May23-11, 11:51 AM
P: 1,045
Quote Quote by Jorge Stolfi View Post
Sigh. Try to locate the *pillars*. Do NOT use the outline of the building (walls, corners and roof) since it is obscured by hanging debris, sagging beams, paint spots and such. Then check the pipes in the tower.
I see I have a reputation which is following me , and it's not a good reputation

Anyway. I was interested in the pictures because you can just make out a gantry crane and the huge beam it travels on. Second pic shows a tower that is rarely present in the feed.
tsutsuji
#8045
May23-11, 12:41 PM
PF Gold
P: 1,220
Quote Quote by jlduh View Post

Note 2: At DAINI plant, which is newer, they added some buildings close to the sea but to me, these pumps are still outside, close to these buildings (the 3 aligned white/grey circles each time)


This diagram is taken from http://www.asahi.com/national/update...104050625.html

The upper part is Fukushima Daiichi.
The lower part is Fukushima Daini.

The horizontal red rectangles are the emergency diesel generators.
The small vertical red pins are named "seawater pump"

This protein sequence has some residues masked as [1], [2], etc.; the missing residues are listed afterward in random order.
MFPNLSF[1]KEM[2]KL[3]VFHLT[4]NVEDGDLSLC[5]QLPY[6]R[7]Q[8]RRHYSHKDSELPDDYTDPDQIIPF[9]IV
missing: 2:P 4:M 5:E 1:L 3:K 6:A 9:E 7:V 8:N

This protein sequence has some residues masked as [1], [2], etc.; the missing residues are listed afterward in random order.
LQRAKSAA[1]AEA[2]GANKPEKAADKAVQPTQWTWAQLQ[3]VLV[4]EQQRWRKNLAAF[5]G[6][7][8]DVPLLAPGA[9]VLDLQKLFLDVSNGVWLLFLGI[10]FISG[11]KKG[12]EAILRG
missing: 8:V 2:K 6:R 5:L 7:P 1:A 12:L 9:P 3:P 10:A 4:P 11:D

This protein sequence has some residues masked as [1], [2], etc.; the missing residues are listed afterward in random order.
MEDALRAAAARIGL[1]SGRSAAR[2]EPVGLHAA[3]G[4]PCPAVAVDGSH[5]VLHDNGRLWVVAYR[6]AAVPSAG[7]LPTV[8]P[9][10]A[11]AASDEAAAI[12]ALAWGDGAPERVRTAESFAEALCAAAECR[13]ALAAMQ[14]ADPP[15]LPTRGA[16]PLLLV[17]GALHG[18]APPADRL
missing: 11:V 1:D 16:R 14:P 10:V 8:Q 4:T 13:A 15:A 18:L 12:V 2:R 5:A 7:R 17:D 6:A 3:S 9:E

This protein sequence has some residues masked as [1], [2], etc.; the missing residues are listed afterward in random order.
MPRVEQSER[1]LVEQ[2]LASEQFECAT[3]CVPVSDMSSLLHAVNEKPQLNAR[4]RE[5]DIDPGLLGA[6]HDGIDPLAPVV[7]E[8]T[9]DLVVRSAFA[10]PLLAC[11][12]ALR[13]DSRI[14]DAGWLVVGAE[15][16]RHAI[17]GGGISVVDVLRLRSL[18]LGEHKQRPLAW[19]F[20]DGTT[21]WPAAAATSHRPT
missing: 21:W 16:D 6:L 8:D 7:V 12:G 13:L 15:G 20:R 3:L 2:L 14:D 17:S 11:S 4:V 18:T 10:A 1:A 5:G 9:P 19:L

The quadrilateral shape around Daini's seawater pump is named "seawater pump building"
扉 is "door".

According to this diagram, at least the pumps sending seawater to provide cooling for the diesel generators are indoors at Daini. Perhaps only these pumps are indoors while the other pumps are outdoors ?
~kujala~
#8046
May23-11, 12:45 PM
P: 110
Quote Quote by jlduh View Post
For experts: how can you interpret that water from N1 is significantly less contaminated (orders of magnitude lower for most isotopes) than N2 and N3, and that Ba-140, La-140 (short half life) and Sr 89 and 90 are much lower in this N1 water (see page 3 of pdf)?
I am a non-expert but still trying to answer this one as I have a theory.
They did not spray sea water to unit #1 SFP.
AFAIK the first spray they did (and all sprays after that) were done using fresh water.
March 31st 13:03~16:04 Water spray by Concrete Pump Truck (Fresh water) ...

The really contaminated water in the unit #1 could be in the basement of the reactor building whereas the water in the basement of the turbine building could have come mainly from tsunami/SFP sprayings. Also perhaps some groundwater has leaked in but not enough to affect the levels of contamination heavily.

Once they measure SFP contamination levels in #1 it could further confirm this kind of theory.
The expected result would be to see low-level contamination in #1 SFP.


Register to reply

Related Discussions
8.9 earthquake in Japan: tsunami warnings Current Events 671
New Nuclear Plants Nuclear Engineering 9
Gen IV Nuclear Plants Nuclear Engineering 10
New Nuclear Plants Nuclear Engineering 14
Astronomer Predicts Major Earthquake for Japan General Discussion 65